When making an investment or decision, there are two important variables: worth and risk. Balancing these factors is essential when trying to make monetary, professional, personal, and game decisions. For example, a play that opens a triple-triple alley is very risky since it could result in a huge score, but it typically has little effect on worth since triple-triples are fairly unlikely. In Scrabble, risk is assessed in terms of entropy.
The concept of entropy is prevalent in many other games. Sports have “prevent” defenses, many games advocate trading pieces or health when ahead, and trailing players in nearly any game or sport become aggressive, sometimes to the point of recklessness. However, the idea is not so prevalent in Scrabble. Scrabble has only been around for about 65 years, and for much of the time, it was perceived as a word game instead of a strategy game. Game strategy has only played a major role in Scrabble over the last decade, and as a result, concepts such as entropy are fairly new.
Entropy measures the ability for a trailing player to overtake their opponent in score. In statistical terms, entropy can be equated to the variance of score difference between you and your opponent, or the likelihood of large scoring swings to occur. When behind, entropy is desirable as it increases the likelihood of catching up (as well as your chances of getting blown out). When ahead, entropy is undesirable since it allows your opponent to win if he is fortunate enough to draw well. (When the score is tied, entropy is neither desirable nor undesirable.)
When making decisions about entropy, there are a number of factors that you must take into consideration, including:
- Game score: When behind, you should usually increase entropy, while you should usually decrease entropy when you are ahead. Increasing or decreasing entropy also depends on your propensity for either you or your opponent to outscore a bonus.
- Stage of game: As the game progresses, entropy becomes significantly more important and easier to control as there is less time for random chance to affect the outcome of the game and more options available to exhaust open bonus lines.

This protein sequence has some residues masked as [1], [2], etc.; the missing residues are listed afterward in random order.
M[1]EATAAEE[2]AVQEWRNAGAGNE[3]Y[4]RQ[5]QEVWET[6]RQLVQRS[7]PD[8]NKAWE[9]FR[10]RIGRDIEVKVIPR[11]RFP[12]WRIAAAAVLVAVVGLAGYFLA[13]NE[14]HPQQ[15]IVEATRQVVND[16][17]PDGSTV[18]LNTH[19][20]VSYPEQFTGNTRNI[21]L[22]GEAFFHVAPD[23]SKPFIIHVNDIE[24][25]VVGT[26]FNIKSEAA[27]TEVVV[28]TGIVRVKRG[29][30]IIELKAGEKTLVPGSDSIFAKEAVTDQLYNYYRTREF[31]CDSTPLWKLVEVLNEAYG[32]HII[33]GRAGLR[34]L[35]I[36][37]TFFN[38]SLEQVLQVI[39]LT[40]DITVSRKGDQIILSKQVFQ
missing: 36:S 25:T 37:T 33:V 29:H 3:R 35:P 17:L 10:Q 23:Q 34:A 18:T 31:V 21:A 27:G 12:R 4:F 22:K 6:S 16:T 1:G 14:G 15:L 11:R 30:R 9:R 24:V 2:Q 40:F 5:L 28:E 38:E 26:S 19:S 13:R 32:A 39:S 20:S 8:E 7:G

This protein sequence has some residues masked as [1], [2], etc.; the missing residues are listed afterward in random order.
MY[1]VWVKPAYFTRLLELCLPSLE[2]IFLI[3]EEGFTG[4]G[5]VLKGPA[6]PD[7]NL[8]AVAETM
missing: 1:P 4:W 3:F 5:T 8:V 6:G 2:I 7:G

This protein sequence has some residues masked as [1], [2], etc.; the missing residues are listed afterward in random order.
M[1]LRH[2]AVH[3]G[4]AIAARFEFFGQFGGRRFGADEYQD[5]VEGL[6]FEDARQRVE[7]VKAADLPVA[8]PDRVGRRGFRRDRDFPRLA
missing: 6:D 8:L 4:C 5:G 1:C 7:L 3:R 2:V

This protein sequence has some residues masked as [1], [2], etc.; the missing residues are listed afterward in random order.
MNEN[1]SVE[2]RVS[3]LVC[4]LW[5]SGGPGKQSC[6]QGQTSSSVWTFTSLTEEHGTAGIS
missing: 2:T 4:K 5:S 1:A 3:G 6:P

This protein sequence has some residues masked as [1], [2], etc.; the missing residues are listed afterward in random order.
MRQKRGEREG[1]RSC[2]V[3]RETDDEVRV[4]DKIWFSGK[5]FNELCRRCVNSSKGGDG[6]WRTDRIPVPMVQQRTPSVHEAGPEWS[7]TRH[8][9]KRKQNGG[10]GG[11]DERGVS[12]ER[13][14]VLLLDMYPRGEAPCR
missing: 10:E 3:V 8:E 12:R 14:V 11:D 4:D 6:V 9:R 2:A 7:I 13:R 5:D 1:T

- Long term ramifications: It is important to observe the situation and determine if you can significantly affect entropy. If there are two bonus lines open and you want to block one of them, will your opponent be able to viably create bonus lines on future turns? If so, it is probably not worth reducing entropy for one turn: the benefits of entropy are only substantial if they last.
- Valuation: Entropy should be thought of as another metric alongside points and leave. If two plays have comparable valuations, but one player has a clear lead, you should make the play with a preferable level of entropy.
Entropy is usually divided into two categories: rack entropy and board entropy. Board entropy assesses the ability for the score to change on a specific board. High entropy boards have few scoring spots but many bonus lines. Board entropy can vary greatly both in the long and short term: bonus lines can be thought of as “currency” for short term entropy while space and board dynamics are the “currency” for long term entropy. More about board entropy will be discussed in a future article.
Rack entropy describes the variability of one’s remaining tiles to score well. While certain leaves consistently score well (such as CHOY), other leaves have both significant upside and downside (a leave such as AEI can easily lead to a bonus or an exchange) leading to a high entropy. For example, a fishing leave such as IORSTU has significant bonus potential, but with a bad draw (such as an I or R) the rack has limited bonus or scoring potential.
There are primarily two gaps when it comes to rack entropy: the gap between exchanging and scoring, and the gap between scoring and bonuses. A leave such as AIIO or GLNTW has a high entropy because a good draw can make the rack score well (or even occasionally result in a bonus) while a bad draw forces you to exchange. Meanwhile, a leave such as EILNT is a good leave but is usually relegated to ~20 point plays when it fails to result in a bonus. A leave such as AEIST crosses all three thresholds, possibly resulting in an exchange, medium scoring play, or a bonus.